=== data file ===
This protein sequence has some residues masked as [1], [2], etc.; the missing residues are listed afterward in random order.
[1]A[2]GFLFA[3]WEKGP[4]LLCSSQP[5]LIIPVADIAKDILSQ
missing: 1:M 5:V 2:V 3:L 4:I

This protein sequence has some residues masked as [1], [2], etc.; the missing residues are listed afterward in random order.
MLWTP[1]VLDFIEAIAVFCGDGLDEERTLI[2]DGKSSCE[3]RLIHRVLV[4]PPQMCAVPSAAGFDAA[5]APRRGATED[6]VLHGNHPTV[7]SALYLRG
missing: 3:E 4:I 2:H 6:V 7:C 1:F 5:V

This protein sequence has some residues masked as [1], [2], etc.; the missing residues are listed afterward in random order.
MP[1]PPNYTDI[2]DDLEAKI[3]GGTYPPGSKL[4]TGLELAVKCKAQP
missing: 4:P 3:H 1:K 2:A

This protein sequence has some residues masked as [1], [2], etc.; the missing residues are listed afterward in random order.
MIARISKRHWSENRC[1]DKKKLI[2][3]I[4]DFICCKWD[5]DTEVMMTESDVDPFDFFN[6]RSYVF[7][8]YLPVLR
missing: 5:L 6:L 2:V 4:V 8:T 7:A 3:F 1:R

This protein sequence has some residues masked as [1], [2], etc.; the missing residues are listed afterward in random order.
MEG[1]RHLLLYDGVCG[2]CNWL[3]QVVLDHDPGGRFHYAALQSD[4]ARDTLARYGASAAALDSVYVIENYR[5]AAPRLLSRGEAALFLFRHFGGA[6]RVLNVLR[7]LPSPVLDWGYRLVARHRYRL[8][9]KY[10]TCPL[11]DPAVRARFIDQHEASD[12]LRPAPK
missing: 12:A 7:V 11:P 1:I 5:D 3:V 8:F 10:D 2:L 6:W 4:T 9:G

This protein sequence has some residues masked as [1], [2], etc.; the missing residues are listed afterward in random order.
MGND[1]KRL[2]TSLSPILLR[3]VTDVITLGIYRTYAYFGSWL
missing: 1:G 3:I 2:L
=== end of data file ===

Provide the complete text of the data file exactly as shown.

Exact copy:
This protein sequence has some residues masked as [1], [2], etc.; the missing residues are listed afterward in random order.
[1]A[2]GFLFA[3]WEKGP[4]LLCSSQP[5]LIIPVADIAKDILSQ
missing: 1:M 5:V 2:V 3:L 4:I

This protein sequence has some residues masked as [1], [2], etc.; the missing residues are listed afterward in random order.
MLWTP[1]VLDFIEAIAVFCGDGLDEERTLI[2]DGKSSCE[3]RLIHRVLV[4]PPQMCAVPSAAGFDAA[5]APRRGATED[6]VLHGNHPTV[7]SALYLRG
missing: 3:E 4:I 2:H 6:V 7:C 1:F 5:V

This protein sequence has some residues masked as [1], [2], etc.; the missing residues are listed afterward in random order.
MP[1]PPNYTDI[2]DDLEAKI[3]GGTYPPGSKL[4]TGLELAVKCKAQP
missing: 4:P 3:H 1:K 2:A

This protein sequence has some residues masked as [1], [2], etc.; the missing residues are listed afterward in random order.
MIARISKRHWSENRC[1]DKKKLI[2][3]I[4]DFICCKWD[5]DTEVMMTESDVDPFDFFN[6]RSYVF[7][8]YLPVLR
missing: 5:L 6:L 2:V 4:V 8:T 7:A 3:F 1:R

This protein sequence has some residues masked as [1], [2], etc.; the missing residues are listed afterward in random order.
MEG[1]RHLLLYDGVCG[2]CNWL[3]QVVLDHDPGGRFHYAALQSD[4]ARDTLARYGASAAALDSVYVIENYR[5]AAPRLLSRGEAALFLFRHFGGA[6]RVLNVLR[7]LPSPVLDWGYRLVARHRYRL[8][9]KY[10]TCPL[11]DPAVRARFIDQHEASD[12]LRPAPK
missing: 12:A 7:V 11:P 1:I 5:D 3:V 8:F 10:D 2:L 6:W 4:T 9:G

This protein sequence has some residues masked as [1], [2], etc.; the missing residues are listed afterward in random order.
MGND[1]KRL[2]TSLSPILLR[3]VTDVITLGIYRTYAYFGSWL
missing: 1:G 3:I 2:L